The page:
There is very little difference in people, but that little difference makes a big difference. The little difference is attitude. –W. Clement Stone
The list of desirable attributes in job candidates is as long as your arm. There’s exactly how their qualifications match the requirements in the job posting. There’s education, years of experience, self-development activities, and foreign language fluency.
Then there are “soft” characteristics, a list that scrolls your entire height. These may include ambition, team spirit, cooperativeness, creativity, ability to learn quickly, sense of humor, mechanical aptitude, ability to carry a tune, cheerfulness, energy, and more.
But what is the one most important trait to look for in job candidates?
Many experts identify that one trait as self-motivation. It’s attitude that counts most.
Employees can be trained to improve a skill. However, this training is most effective when employees are highly motivated to master the skill.
We give lots of lip-service to “passion,” but what do we mean by this? If it’s a diffused expression of enthusiasm that is supposed to sound good in interviews but is not pinned down to an intended course of action, the word may not mean much of anything at all.
Interviewing for self-motivation requires an experienced, sensitive ear that can filter out the rehearsed and the insincere. Job applicants are wise to how interviewing works; often they are sharper than those who are doing the interview.
The have bought the books and read the websites that supply sample interview questions and “right” answers. They have brainstormed and practiced, strategized and rehearsed.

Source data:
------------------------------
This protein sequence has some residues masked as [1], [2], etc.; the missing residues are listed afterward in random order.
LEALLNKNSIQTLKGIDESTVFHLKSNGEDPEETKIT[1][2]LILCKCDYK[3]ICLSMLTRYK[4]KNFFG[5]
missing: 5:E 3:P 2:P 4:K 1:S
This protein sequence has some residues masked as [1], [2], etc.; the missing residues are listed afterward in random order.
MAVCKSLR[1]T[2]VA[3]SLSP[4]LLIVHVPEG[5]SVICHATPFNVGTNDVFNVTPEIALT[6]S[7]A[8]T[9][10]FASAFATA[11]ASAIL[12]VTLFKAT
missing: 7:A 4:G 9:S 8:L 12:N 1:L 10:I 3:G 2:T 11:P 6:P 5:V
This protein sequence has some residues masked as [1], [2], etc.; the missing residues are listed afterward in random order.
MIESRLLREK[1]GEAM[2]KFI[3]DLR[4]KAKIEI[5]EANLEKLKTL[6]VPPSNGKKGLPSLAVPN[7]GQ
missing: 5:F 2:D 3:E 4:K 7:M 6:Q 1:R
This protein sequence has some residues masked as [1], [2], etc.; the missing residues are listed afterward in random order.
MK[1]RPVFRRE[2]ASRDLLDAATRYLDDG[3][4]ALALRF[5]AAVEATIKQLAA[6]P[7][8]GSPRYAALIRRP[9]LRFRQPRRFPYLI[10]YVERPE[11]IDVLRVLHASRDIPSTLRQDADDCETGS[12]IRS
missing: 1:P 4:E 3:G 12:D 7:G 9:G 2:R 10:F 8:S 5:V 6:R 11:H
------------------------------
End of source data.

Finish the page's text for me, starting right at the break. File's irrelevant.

They already know “why did you leave your last job” and “where do you see yourself in five years” and “tell me about yourself” and “what is your biggest weakness?”
To evaluate self-motivation, the interviewer must be prepared with effective questions. The typical, oft-published inquiries simply don’t cut it.
Try for open-ended questions that don’t give away the answer you are looking for and that do not sound anything like what the applicant has practiced in advance.
Here are some questions to kick-start your creativity:
In reading these questions, you’ll note two things. First, many of them ask Why? It’s not enough to ask the first question. You want to delve deeper with follow-up questions.
Second, some of these questions are similar to each other. That’s OK. Sometimes the applicant will restate the previous answer; at other times he’ll go in an entirely different direction. Duplicative questions are a way to explore a topic more deeply.
In today’s job market there are many applicants for most jobs. At the same time, job qualifications have become more exacting and exhaustive. It’s more difficult to find applicants who hit every mark. Furthermore, many of the stars already have good jobs and are therefore harder to recruit.
If you interview for self-motivation, the most essential “soft” job skill, you improve your odds of finding a tremendous performer even if their technical qualifications are not an ideal match.